by Jeff Jarvis
Reporter, report thyself
: On the current On the Media, former CBS Correspondent Tom Fenton promotes his new book, Bad News, and complains that he couldn’t complain about the news business while he was still in it because journalism is, oddly, so thin-skinned.
But, of course, it’s about more than just complaining. And it’s about more than just complaining about your own institution.
This is about the press recognizing the press is a story now.
The press usually tries to duck being the story. The old argument — filled with self-serving false humility — was that stories about the press were inside-baseball and boring (though, of course, that is also often true). But the truth is that reporters are usually smart enough to know that they don’t want any reporters dogging them. Reporters are smart enough to know that when a reporter calls, it’s usually bad news. So the press hasn’t covered itself.
But now the press is a story because of all the controversy about it, because of the upheaval in the medium, and because bloggers have made the press the story.
So it is time for the press to criticize itself.
The usual reaction to this is to appoint an ombudsman who criticizes and mediates complaints about his or her own institution. I don’t think that’s the right approach, for it still makes that institution the center of the story; it’s still a form of institutional ego.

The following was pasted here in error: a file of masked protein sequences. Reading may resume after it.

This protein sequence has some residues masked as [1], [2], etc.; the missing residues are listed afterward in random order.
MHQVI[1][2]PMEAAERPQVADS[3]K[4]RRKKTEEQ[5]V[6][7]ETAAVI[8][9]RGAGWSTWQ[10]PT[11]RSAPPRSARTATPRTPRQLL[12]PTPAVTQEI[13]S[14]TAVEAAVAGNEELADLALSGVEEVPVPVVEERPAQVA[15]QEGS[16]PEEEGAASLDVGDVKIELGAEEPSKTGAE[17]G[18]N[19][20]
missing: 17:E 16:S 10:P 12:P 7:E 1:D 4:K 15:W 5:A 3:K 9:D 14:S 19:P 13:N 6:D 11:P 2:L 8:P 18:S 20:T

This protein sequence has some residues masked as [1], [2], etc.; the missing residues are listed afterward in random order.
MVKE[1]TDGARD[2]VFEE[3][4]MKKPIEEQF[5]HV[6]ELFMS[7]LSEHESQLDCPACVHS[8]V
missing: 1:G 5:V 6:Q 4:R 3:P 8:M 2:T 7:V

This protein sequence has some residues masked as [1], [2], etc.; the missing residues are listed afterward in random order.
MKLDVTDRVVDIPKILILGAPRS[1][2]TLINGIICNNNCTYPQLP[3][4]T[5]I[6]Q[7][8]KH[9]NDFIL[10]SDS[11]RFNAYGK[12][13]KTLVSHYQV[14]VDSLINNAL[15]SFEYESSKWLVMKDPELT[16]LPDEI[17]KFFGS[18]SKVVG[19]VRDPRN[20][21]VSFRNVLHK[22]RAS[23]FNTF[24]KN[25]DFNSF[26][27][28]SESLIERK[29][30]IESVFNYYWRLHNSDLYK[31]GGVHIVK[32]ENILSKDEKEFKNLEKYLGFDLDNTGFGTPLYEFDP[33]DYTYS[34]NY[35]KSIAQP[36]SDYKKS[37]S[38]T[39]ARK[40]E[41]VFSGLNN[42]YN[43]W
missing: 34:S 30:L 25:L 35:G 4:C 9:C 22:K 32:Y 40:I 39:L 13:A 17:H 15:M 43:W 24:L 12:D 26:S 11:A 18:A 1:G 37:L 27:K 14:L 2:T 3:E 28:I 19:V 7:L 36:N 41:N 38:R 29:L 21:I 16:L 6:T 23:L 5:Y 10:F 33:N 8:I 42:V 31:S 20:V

I say the press needs to get used to covering and criticizing not only its own product but those of its colleagues and competitors.
Dan Okrent is, in my view, doing a great job as The Times ombudsman, but he is best when he’s not writing about The Times but instead about the business, about the practices of the press, about how things do and should happen. I suggest that Dan’s successor should be not just an ombudsman but a press critic free to criticize any end of the media — and not just institutions but also citizens practicing the craft and officials trying to spin the news (see Frank Rich’s column and Jay Rosen’s post this weekend).
Another good response is to open up the process: Show people how the sausage is made. We’ve discussed that before.
And finally, you know I’ll put in a plug for having the journalists blog because it opens up a conversation and lifts the veil. I don’t expect those journalists to be the best at criticizing their own institutions. In other words, would Fenton have said what he said in his book on a blog? No, probably not; there are obvious conflicts of interest. But talking about how stories get on the air and what works and what doesn’t, being a little self-critical and listening to the reaction of the public you serve — that’s to the good.
More podcast play
: I’ve played with another podcast response: This brief (five-minute) ‘cast takes quotes from Democratic FCC Commissioner Jonathan Adelstein’s interview with Brooke Gladstone on On the Media . It was a good interview but I couldn’t resist adding my own answers to Adelstein’s answers. I’m not so sure this one works; hear what you think.
: I wish this is what the opposition party would do to, say, the State of the Union speech. Rather than that cardboard response the Democrats gave to the last SOTU, how much better it would be if they gave Bush an audio fisking: Respond to his stands, point-by-point, back-and-forth in a podfisk!